The video discusses the different types of businesses that the speaker has been involved in, namely agencies, software companies, and consulting companies. The speaker explains why he prefers software companies, as they are more scalable and require less daily effort compared to agencies or consulting. However, he acknowledges that building a big business will always involve managing a large number of employees, regardless of the industry. Overall, the speaker values enjoying his day-to-day work and prioritizes profitability and revenue growth in his business ventures.
- Every time I start a company,
I find people to put in place
that have already done it multiple times before.
because your risk of failure are lower,
and they already know everything to do.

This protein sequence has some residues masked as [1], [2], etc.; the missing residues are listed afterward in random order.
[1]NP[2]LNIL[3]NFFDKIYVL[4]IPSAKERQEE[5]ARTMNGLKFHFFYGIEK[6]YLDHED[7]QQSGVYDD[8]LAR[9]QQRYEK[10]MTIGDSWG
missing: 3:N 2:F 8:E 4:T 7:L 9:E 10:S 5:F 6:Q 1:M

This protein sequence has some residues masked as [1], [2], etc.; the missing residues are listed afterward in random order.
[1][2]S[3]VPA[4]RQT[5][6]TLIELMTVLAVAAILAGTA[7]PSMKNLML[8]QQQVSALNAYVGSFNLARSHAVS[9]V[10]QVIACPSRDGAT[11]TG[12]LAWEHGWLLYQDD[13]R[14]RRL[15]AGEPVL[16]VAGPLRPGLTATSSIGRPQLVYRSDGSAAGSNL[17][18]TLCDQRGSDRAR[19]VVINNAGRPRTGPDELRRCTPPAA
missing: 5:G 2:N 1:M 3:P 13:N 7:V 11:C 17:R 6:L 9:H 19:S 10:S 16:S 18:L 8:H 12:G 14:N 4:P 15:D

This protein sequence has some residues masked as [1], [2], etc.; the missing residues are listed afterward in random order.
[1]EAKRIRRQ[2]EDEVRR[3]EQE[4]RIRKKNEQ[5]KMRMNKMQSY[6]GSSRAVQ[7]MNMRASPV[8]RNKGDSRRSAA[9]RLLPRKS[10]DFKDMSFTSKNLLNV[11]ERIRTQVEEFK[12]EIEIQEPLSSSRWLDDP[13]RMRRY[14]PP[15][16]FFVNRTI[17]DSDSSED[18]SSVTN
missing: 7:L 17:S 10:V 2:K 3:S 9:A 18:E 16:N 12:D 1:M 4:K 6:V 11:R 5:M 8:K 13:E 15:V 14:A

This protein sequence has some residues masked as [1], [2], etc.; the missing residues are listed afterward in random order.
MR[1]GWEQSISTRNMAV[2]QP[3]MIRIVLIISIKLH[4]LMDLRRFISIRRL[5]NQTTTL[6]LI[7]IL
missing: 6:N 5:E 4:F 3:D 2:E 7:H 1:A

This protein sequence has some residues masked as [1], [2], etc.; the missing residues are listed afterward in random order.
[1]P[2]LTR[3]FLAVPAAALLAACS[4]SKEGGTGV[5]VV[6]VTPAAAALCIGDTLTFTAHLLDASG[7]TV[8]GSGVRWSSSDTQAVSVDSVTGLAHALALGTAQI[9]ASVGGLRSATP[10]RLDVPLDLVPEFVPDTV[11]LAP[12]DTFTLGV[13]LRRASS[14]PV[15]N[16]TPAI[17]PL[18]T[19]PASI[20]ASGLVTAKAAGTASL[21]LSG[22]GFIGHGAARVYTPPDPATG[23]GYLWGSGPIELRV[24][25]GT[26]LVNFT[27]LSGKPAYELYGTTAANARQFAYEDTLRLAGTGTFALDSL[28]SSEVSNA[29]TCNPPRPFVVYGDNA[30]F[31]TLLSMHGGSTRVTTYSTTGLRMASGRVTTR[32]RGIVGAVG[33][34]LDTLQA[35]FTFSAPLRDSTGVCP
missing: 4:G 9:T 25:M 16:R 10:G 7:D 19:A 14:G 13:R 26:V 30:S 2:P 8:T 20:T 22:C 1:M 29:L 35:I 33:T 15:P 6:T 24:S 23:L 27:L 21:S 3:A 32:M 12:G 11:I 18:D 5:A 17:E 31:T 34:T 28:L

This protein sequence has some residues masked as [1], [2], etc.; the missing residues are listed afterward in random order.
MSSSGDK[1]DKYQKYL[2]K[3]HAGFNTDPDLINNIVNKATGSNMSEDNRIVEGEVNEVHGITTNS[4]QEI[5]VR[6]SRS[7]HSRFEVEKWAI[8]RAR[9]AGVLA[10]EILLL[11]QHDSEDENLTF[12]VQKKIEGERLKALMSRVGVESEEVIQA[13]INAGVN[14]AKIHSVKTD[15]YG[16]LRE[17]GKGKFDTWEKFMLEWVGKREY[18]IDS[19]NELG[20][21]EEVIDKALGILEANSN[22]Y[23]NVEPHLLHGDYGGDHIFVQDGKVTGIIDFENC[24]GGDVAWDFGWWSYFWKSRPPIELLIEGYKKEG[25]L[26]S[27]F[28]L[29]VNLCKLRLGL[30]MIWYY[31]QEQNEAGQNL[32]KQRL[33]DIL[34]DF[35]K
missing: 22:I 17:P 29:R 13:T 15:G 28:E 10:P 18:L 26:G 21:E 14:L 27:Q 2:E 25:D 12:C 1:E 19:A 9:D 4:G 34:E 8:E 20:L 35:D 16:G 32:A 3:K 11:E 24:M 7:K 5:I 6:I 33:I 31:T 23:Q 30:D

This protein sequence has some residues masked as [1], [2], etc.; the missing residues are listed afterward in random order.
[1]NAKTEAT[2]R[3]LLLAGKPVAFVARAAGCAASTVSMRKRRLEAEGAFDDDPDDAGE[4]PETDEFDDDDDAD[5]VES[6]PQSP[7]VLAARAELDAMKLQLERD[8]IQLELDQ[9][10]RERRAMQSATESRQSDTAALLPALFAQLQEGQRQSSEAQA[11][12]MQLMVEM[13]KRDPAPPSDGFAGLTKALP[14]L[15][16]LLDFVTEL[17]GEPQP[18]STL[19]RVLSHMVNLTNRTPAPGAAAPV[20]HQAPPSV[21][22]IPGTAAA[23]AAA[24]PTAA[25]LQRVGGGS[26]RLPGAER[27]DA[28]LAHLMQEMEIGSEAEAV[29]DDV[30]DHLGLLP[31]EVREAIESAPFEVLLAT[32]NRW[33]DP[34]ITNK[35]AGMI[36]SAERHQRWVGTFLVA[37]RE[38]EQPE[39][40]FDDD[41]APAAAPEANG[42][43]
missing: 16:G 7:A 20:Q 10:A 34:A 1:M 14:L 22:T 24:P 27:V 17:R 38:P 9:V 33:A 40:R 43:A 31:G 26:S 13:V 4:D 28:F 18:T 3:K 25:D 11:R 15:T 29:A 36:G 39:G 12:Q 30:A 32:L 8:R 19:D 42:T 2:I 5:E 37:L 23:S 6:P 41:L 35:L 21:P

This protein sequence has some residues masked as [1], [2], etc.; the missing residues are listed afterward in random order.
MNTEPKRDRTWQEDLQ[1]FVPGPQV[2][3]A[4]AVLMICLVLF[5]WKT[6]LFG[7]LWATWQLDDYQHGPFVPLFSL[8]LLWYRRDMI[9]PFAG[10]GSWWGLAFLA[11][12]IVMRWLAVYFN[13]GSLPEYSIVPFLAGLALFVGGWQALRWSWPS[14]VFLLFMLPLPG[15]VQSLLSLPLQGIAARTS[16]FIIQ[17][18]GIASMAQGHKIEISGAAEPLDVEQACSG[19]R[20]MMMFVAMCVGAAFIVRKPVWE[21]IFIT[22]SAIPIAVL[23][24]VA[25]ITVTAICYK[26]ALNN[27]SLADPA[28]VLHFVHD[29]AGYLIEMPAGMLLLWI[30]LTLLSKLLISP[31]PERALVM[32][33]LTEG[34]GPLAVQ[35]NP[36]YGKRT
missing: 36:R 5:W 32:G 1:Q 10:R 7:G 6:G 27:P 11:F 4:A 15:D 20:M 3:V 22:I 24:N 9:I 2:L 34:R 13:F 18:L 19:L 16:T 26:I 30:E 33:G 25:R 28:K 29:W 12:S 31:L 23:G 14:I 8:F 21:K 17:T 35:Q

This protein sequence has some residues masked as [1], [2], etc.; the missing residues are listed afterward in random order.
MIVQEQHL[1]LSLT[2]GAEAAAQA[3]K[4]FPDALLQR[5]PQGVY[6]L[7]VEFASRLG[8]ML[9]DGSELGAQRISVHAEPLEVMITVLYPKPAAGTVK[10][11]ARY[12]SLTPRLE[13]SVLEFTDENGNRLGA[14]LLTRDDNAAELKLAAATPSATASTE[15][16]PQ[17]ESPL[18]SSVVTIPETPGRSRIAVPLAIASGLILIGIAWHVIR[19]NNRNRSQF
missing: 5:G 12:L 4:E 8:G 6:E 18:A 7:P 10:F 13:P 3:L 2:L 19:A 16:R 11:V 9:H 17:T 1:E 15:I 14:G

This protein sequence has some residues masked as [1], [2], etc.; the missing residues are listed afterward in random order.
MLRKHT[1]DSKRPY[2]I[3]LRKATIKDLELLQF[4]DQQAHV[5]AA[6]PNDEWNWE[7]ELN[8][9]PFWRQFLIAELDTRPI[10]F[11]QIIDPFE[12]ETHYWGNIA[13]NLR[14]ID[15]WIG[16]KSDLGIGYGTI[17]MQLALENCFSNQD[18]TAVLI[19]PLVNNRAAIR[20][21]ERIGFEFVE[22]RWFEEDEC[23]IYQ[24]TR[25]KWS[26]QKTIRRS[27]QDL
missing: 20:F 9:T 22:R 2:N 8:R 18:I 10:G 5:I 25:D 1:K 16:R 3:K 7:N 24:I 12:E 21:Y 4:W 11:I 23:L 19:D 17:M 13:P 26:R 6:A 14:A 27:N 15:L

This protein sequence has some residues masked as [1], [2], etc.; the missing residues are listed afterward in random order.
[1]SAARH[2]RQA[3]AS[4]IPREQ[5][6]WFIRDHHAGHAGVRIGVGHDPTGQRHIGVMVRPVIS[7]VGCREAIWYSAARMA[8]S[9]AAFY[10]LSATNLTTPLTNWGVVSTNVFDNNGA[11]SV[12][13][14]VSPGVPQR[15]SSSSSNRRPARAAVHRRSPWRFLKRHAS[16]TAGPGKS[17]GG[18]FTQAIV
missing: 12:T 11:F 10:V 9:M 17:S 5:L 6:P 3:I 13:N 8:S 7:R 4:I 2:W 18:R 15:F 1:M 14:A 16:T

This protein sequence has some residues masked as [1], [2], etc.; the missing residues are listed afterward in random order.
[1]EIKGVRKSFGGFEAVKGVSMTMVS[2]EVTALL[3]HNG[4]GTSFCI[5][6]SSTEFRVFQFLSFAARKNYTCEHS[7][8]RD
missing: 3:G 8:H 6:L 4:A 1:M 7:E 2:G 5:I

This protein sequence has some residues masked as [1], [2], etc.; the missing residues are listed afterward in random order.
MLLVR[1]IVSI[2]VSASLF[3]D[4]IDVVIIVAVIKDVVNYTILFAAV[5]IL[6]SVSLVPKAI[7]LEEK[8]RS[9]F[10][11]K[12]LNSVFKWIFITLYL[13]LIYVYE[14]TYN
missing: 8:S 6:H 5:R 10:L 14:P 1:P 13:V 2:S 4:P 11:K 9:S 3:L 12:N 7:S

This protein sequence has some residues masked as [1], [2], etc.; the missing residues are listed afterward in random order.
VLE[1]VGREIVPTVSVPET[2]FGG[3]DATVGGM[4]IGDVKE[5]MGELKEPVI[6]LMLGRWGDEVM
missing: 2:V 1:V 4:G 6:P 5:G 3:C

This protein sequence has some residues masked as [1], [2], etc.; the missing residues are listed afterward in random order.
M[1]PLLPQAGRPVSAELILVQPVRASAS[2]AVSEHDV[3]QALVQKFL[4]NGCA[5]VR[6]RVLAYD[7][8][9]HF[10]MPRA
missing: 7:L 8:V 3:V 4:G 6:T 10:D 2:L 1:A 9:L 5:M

So I don't have to deal
with client relationships,
I don't have to deal with customer service
or anything like that.
I get to do what I enjoy doing.
(gentle upbeat music)
- Why did you do an agency?
So me and Sam always talk about
like we have many motto's on this podcast.
For example, we don't do public math.
For example, you don't say you're rich,
you say you're post-economic.
These are things we've picked up
from guests along the way.
And one of the model motto's
that we say is, you know, agencies suck.
And it's like, and the reason we say
is not because they, like they do well,
it's not that they suck.
It's like they suck as a business choice.
Like if I could,
I've always thought if I could choose
between software or an agency.
I choose software.
Because it's like,
oh it's not a services business.
It's going to work while I sleep
and they could scale up,
and I don't have to open up offices
in Poland and Brazil and all these other places.
But you chose that.
You did software and you chose agency.
Now, why did you make that choice?
And what's great about agencies
that I am kind of like